11 Nov 2016


My hospital stay was quite short. I was a bit afraid of that as I did not choose private care, so I could not be by myself in room. We were down from delivery ward at 4 pm. Three hours took to give a birth to placenta, make some stitches, to hug my baby skin-to-skin and eventually to get tea and toasts. And believe me that was the best tea with milk and the most delicious toast with raspberry jam and marmalade (with sugar!) which I have ever had. Baby Z. was weighted, measured, she was given vitamin K and at the end dressed in our baby grow, hat and wrapped up in blanket. She was like a small christmas present!
My husband was all the time with us. Well with a small break! I decided at the end of my pregnancy I wanted to keep my placenta and encapsulate it. So someone had to take it home and that was obviously him.
It may sound for you disgusting, for me it was so natural that my only concern was just price. I have read many articles and opinions. I watched also interesting BBC documentary: Childbirth all or nothing , which shows 4 different ways of giving a birth. Some of them were for me kind of extreme, but I am far away from judging anyone. There was no way there I would follow in 100%, but actually this short film just convinced me in my decisions. I had that luck my pregnancy yoga teacher, Gail is also an expert in placenta encapsulation. So when I came for the first yoga class and found out she can prepare my placenta I was sure I would go for it.
All signs on earth tried to directed my thoughts to that. There was even recently an article in Irish Times  about benefits of placenta consuming. You can find there all basic information, which you may be interested in. I just want to tell you how it was for me even I can not compare it.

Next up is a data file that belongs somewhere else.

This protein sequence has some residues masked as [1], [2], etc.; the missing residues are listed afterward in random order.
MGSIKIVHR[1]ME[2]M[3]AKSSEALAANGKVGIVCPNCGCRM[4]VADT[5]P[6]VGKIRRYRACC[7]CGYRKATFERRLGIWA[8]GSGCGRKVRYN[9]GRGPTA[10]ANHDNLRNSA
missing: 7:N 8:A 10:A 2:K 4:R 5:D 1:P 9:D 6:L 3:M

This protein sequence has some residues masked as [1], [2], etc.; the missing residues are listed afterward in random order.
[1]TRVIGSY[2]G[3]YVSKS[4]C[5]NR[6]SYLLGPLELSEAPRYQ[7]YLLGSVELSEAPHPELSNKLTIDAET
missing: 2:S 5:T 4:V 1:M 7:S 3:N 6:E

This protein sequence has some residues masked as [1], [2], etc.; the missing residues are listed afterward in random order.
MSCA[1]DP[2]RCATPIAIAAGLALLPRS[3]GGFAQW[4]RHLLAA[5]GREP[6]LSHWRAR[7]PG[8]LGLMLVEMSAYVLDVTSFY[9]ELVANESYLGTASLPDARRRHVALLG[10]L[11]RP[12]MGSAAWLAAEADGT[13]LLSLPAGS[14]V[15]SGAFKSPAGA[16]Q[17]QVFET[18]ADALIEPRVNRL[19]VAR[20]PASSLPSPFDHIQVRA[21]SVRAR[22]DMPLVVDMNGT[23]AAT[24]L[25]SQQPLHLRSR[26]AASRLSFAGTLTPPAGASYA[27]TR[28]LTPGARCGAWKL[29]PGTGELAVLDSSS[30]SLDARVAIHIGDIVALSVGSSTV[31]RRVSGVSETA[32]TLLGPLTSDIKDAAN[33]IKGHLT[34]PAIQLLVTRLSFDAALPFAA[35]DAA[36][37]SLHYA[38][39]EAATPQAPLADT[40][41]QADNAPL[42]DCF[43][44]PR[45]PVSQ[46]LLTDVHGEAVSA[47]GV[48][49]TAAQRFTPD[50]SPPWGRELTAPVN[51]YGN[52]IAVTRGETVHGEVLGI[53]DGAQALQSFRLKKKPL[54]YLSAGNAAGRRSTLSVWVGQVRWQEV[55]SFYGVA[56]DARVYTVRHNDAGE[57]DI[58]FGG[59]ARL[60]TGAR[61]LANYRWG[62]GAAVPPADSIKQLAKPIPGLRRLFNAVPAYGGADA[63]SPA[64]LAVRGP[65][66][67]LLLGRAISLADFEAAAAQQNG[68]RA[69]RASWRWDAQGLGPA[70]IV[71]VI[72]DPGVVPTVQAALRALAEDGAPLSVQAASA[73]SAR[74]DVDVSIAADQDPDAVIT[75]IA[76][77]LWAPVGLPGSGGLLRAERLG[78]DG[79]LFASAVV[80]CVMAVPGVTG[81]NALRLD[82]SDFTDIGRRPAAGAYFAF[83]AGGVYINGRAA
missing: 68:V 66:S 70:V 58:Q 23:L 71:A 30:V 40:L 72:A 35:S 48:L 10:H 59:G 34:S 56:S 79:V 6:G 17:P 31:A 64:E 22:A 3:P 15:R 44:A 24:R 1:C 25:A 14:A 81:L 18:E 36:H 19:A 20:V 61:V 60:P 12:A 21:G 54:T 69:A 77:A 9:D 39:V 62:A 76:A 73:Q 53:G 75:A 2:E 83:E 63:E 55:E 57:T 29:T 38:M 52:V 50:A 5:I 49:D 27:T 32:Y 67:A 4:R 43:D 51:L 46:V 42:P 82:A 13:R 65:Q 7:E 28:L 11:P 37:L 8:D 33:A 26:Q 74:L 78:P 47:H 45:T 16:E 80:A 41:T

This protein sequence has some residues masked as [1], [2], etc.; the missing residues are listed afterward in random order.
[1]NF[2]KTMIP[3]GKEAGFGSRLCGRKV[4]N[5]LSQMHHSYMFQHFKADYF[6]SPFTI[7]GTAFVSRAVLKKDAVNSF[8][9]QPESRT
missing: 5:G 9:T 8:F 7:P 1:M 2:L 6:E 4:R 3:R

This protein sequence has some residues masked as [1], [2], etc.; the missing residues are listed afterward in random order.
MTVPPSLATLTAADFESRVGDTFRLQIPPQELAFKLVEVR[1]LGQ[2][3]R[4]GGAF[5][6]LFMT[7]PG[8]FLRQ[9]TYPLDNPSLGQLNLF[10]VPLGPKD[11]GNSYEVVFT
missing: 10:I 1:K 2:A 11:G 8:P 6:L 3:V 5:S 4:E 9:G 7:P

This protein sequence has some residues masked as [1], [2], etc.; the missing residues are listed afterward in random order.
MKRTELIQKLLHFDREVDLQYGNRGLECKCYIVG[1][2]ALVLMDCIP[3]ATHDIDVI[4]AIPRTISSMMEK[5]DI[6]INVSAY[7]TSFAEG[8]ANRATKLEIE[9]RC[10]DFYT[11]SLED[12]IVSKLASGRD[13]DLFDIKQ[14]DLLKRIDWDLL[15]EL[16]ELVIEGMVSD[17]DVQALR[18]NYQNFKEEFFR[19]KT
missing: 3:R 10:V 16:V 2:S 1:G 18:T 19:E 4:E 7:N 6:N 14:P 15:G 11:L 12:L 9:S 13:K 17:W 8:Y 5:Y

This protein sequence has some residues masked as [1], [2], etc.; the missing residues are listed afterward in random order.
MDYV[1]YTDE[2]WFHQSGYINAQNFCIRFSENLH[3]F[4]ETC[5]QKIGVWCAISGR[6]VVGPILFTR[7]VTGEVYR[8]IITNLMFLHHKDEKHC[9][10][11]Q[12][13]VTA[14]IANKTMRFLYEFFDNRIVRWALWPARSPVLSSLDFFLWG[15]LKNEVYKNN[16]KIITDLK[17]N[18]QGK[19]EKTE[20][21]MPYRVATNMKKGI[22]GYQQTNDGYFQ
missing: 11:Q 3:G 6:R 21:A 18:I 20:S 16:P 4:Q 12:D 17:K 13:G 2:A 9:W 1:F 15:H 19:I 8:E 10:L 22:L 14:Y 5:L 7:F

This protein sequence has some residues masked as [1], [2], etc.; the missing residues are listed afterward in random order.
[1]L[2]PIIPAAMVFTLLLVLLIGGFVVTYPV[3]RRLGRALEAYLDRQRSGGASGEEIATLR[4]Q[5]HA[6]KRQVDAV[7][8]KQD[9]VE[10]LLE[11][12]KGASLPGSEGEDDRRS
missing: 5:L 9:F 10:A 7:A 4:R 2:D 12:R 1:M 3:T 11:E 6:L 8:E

If you have doubts, are totally against that practice or just disgust, please do not read it.

I got all instructions from Gail how we should transport and store the placenta. It was simple. I was also given a form by hospital as they had to ensure I was decided to dispose placenta by myself.
After delivery placenta is always examined by midwife as it is important to make sure whole tissue was excreted and nothing left in womb as later it may cause bleeding. In 30 minutes placenta should be kept in cold place. It may be in cooler bag full of ice or just in fridge. As we live 3 minutes from hospital there was not big effort to take it home and just store it in fridge. My husband made then all arrangement and Gail collected placenta day after. All process of encapsulation is long, as tissue has to be dehydrated, powdered and than placed in those small capsules. I got a small jar of about hundred capsules just on the day when we were going back home.
So what about those two days? I was afraid of my hormones. I just wanted to enjoy beginning of new life so I asked Gail to separate three small raw pieces of placenta and they were made into smoothie. It sounds disgusting I know. But it was blended with berries and honestly it tasted just like regular berry smoothie. It was just full of iron and even if it was only a placebo, I just did felt good.
I did not suffer of any baby blues. I was crying, but all my tears were just like "Oh my God she is just so beautiful!".
I did not any problem with my milk supply. I did not loose my hair and they were not even thiner, weaker or so after - still long and well kept. My body has been healing very well. I was out after just few days. In a week I walked as usual. After 6 weeks of taking capsules I feel just normal and I am back in my shape with few kilos over my usual weight.
I do not know if I am just so healthy that my body and mind recovered rapidly or it really was the placenta. I can just say every autumn and winter I suffer from lack of sun and I am more like a bear - can sleep through those seasons. I am liable to my moods, seasons, weather, my cycles, hormones and, I believe, many others. But now I am just fine. Happy. And as a mammal I would recommend to my friend breastfeeding and consuming a placenta. It is for me part of nature and part of motherhood.

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